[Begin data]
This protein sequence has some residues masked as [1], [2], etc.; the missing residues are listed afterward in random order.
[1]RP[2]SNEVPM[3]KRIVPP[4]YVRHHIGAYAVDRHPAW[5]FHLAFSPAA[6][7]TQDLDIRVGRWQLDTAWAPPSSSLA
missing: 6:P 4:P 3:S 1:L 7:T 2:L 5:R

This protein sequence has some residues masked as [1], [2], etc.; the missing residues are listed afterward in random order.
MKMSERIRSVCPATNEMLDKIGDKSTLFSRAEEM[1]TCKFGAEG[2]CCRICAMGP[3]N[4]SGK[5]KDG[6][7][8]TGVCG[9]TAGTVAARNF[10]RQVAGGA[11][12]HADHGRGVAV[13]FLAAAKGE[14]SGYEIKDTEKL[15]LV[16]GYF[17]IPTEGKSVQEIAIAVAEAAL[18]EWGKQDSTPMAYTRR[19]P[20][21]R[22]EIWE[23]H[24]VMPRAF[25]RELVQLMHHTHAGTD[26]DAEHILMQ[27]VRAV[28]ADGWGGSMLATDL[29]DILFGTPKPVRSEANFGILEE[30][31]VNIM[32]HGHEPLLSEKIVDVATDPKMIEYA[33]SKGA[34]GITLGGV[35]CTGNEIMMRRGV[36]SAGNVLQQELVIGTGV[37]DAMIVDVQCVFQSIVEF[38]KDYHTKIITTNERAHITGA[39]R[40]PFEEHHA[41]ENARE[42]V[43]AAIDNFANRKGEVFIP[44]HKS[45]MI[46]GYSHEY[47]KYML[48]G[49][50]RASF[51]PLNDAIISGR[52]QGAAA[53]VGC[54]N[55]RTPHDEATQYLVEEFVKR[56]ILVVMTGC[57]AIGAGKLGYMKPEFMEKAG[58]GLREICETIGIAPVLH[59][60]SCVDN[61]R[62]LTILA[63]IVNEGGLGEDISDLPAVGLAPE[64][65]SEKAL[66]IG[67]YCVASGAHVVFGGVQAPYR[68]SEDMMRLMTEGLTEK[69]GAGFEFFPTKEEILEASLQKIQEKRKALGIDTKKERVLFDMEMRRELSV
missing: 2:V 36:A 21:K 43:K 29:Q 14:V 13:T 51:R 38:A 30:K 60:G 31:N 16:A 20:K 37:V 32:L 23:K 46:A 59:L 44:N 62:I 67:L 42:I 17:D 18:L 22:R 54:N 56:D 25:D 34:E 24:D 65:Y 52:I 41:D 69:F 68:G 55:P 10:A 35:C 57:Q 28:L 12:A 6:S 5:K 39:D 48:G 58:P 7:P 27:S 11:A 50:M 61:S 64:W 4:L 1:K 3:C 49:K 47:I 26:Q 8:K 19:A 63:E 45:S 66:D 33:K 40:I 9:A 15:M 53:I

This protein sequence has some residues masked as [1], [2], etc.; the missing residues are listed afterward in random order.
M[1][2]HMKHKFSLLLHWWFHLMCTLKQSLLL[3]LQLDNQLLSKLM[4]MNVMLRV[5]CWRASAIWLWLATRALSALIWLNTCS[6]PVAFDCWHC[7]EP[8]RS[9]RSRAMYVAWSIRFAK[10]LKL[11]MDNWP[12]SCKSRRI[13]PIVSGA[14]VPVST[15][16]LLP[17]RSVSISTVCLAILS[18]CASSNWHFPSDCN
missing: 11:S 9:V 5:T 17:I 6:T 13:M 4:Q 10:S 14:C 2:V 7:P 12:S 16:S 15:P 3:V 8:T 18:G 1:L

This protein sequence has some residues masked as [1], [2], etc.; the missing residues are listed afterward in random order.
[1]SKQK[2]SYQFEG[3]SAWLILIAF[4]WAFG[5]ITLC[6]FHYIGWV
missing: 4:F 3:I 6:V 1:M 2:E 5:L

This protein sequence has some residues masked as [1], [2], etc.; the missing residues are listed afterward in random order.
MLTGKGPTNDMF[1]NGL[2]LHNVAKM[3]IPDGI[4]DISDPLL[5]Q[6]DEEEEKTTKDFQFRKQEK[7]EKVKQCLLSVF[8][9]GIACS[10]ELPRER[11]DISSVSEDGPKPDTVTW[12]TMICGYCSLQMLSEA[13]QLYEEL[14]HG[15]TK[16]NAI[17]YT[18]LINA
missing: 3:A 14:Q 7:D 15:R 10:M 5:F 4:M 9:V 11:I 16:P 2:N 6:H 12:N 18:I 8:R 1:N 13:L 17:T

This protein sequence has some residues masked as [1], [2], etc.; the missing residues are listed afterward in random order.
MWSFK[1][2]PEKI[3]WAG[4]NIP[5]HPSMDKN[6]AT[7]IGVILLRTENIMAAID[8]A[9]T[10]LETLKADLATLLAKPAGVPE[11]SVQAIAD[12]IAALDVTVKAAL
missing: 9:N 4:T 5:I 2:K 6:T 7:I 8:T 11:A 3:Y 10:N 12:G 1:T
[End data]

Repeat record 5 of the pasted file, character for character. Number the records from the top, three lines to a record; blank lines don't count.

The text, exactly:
This protein sequence has some residues masked as [1], [2], etc.; the missing residues are listed afterward in random order.
MLTGKGPTNDMF[1]NGL[2]LHNVAKM[3]IPDGI[4]DISDPLL[5]Q[6]DEEEEKTTKDFQFRKQEK[7]EKVKQCLLSVF[8][9]GIACS[10]ELPRER[11]DISSVSEDGPKPDTVTW[12]TMICGYCSLQMLSEA[13]QLYEEL[14]HG[15]TK[16]NAI[17]YT[18]LINA
missing: 3:A 14:Q 7:D 15:R 10:M 5:F 4:M 9:V 11:I 16:P 2:N 6:H 12:N 18:I 8:R 1:N 13:L 17:T